Dr. Rohr-Kirchgarber has made appointments with deans, associate deans, and faculty affairs staff to introduce herself, explain her expertise, and find ways to use her skill sets in initiatives and committees that are important to the institution.
“Rather than waiting for three or four years for them to find out who I am and think about me for a committee, I need to get out there from Day One,” she says. “It’s proven to be successful.”
Drs. Ammann and Bell encourage hospitalists in community settings to approach their CMOs or other hospital administrators about their leadership aspirations. “And, of course, networking in a professional organization helps,” Dr. Satpathy says.
Female physicians can take the initiative and position themselves for leadership roles. They can acquire necessary skills by attending SHM’s Leadership Academy, management classes offered by the American College of Physicians and the American College of Physician Executives, and even adult education courses taught at business schools. But in order for them to be successful leaders, institutions must be invested in the effort.
Organizations can start by defining what they mean by “leadership.”
“‘Leader’ is actually a very abstract concept,” Dr. Carnes says. “But if you break it down into very specific activities, then I think you will get more women saying ‘yes.’ The first thing is getting women to see what leadership can allow them to do.”
There are different levels of leadership. It’s OK to take it slow and do a little bit, whatever the reasoning may be.
—Rachel George, MBA, MCC
Men—and women—also have to acknowledge they have unconscious biases, then work to change the cultural norms, she says.
“Smoking is a really good example,” Dr. Carnes explains. “It took multilevel intervention at the individual and institutional level to change the cultural norms for smoking. You have to have a clear statement by the institution endorsed by all the institutional leaders that this is an institutional priority.” Examples of priorities include eliminating male-gendered words from job announcements and performance evaluations, and ensuring a fair and open application process for leadership positions that allow female physicians to make a case for themselves, she says.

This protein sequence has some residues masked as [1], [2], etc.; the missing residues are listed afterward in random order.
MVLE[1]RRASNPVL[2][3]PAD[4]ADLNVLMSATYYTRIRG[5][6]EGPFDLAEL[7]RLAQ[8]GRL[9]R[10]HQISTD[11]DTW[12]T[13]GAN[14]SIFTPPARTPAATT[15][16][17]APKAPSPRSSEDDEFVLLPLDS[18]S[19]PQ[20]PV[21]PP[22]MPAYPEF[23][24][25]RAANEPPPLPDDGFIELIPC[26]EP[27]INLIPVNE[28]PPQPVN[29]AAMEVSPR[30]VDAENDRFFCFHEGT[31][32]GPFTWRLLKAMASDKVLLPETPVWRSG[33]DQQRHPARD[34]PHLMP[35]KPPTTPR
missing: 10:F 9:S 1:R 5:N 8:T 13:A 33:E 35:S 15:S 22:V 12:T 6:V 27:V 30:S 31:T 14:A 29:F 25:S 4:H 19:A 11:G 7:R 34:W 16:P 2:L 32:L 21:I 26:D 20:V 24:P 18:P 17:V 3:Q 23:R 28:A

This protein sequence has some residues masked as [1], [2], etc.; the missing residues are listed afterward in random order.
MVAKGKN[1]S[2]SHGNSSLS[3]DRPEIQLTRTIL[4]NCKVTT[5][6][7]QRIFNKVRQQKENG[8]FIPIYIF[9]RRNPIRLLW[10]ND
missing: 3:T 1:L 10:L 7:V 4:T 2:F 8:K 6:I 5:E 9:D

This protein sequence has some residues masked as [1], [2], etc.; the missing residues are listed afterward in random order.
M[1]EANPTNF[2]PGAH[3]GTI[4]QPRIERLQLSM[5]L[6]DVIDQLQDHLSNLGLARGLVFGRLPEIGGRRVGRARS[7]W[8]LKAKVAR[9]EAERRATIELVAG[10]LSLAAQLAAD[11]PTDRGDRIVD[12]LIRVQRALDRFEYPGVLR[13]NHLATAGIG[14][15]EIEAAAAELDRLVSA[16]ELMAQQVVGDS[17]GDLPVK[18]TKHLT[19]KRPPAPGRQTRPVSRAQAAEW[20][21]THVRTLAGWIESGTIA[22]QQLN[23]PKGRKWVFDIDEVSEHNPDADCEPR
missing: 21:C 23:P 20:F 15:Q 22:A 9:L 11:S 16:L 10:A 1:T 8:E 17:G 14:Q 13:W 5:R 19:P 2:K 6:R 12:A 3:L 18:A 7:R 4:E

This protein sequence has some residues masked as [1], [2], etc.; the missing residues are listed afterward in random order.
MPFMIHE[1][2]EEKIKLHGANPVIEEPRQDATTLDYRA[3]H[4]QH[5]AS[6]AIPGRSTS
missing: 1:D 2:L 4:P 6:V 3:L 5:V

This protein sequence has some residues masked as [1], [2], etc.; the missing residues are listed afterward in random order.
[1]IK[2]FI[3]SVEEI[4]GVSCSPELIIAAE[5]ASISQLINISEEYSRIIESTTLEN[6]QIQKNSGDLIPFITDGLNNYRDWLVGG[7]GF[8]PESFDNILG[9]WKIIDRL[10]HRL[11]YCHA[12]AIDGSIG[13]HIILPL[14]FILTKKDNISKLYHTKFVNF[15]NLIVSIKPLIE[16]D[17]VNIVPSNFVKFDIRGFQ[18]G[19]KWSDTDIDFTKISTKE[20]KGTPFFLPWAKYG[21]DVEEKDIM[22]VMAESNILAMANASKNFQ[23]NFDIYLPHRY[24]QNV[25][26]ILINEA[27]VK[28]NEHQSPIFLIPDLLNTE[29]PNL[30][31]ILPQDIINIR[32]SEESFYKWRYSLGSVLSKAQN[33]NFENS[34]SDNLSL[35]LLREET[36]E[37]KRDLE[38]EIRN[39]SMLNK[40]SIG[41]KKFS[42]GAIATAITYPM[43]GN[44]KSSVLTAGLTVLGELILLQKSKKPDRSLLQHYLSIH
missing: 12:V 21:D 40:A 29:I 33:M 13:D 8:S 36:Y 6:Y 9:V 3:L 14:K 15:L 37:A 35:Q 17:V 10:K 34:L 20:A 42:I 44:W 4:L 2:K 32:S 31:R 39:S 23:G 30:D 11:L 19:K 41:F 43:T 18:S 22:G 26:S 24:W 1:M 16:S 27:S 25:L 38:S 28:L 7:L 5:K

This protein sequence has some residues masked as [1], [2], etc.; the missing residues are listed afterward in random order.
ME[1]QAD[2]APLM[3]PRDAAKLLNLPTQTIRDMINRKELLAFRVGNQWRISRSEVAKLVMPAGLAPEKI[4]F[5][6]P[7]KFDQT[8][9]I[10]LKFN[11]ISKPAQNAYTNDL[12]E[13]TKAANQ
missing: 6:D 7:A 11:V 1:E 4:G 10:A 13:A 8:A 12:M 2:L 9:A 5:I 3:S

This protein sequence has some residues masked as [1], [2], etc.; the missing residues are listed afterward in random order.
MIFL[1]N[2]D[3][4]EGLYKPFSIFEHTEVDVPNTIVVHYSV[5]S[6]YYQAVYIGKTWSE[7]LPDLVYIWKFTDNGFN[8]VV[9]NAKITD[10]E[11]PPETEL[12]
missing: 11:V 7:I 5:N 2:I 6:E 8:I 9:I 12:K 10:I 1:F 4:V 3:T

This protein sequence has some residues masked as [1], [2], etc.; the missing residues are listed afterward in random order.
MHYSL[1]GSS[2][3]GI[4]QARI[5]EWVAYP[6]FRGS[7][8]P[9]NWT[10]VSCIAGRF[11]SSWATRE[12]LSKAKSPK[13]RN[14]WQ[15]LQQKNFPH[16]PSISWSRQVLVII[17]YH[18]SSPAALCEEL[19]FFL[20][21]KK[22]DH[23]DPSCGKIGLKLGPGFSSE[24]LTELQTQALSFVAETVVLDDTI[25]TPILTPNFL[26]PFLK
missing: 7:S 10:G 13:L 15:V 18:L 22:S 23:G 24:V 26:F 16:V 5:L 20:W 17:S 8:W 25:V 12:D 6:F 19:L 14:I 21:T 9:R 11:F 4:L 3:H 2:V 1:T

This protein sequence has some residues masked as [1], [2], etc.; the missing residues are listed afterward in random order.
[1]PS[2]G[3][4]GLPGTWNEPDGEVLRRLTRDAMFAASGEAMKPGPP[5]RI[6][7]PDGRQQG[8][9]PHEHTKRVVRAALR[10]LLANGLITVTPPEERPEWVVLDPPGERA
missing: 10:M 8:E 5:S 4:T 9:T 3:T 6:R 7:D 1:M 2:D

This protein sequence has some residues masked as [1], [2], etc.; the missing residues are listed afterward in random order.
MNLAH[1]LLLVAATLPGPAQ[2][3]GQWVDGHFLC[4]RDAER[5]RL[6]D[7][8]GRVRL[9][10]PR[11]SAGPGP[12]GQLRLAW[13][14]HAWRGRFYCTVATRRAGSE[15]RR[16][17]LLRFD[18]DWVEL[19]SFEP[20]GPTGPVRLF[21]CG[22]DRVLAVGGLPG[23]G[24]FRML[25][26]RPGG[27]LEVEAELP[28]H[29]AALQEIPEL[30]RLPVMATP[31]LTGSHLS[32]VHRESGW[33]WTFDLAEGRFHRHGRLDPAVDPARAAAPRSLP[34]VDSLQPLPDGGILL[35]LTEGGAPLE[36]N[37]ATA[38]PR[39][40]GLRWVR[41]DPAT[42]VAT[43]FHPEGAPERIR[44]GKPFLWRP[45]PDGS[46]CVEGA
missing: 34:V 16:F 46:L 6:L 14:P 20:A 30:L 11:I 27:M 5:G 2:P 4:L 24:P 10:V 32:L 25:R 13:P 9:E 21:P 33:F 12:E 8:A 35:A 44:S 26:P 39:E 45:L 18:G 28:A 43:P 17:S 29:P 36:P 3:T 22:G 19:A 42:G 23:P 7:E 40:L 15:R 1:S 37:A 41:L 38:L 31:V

Institutions can implement structural elements to help women—and men—better manage their careers and assume leadership roles, Dr. Valantine says. These include tenure clock extension, extended maternity and family leave, short- and long-term sabbaticals, onsite childcare, and emergency backup childcare.(Read about how Stanford University’s School of Medicine encourages women to seek leadership positions at the-hospitalist.org.)
“When I give talks to women about leadership, I tell them about all the programs we’re doing. I say to them, ‘I hope that you will go out and ask for these programs to be set up in your institutions,” she says. “But, more importantly, I tell women, ‘You have a responsibility to remain standing. It’s going to be tough sometimes, but if you don’t remain standing, we won’t have the role models that we need. It’s going to be a vicious cycle. We just won’t advance and increase the numbers of women leaders.”
Lisa Ryan is a freelance writer based in New Jersey.
- Association of American Medical Colleges. Women in U.S. Academic Medicine: Statistics and Benchmarking Report 2009-2010, Table 1. Association of American Medical Colleges website. Available at: https://www.aamc.org/download/170248/data/2010_table1.pdf. Accessed March 2, 2012.
- American Medical Association. Physician Characteristics and Distribution in the US. American Medical Association, 2012. 2012 ed. Chicago: American Medical Association Press; 2011.
- Association of American Medical Colleges. Women in U.S. Academic Medicine: Statistics and Benchmarking Report 2009-2010, Table 4A. Association of American Medical Colleges website. Available at: https://www.aamc.org/download/170254/data/2009_table04a.pdf. Accessed March 2, 2012.
- Association of American Medical Colleges. Women in U.S. Academic Medicine: Statistics and Benchmarking Report 2009-2010, Figure 5. Association of American Medical Colleges website. Available at: https://www.aamc.org/download/179458/data/2009_figure05.pdf. Accessed March 2, 2012.
- American College of Healthcare Executives. A Comparison of the Career Attainments of Men and Women Healthcare Executives: 2006, Table 2. American College of Healthcare Executives website. Available at: http://www.ache.org/pubs/research/gender_study_full_report.pdf. Accessed March 2, 2012.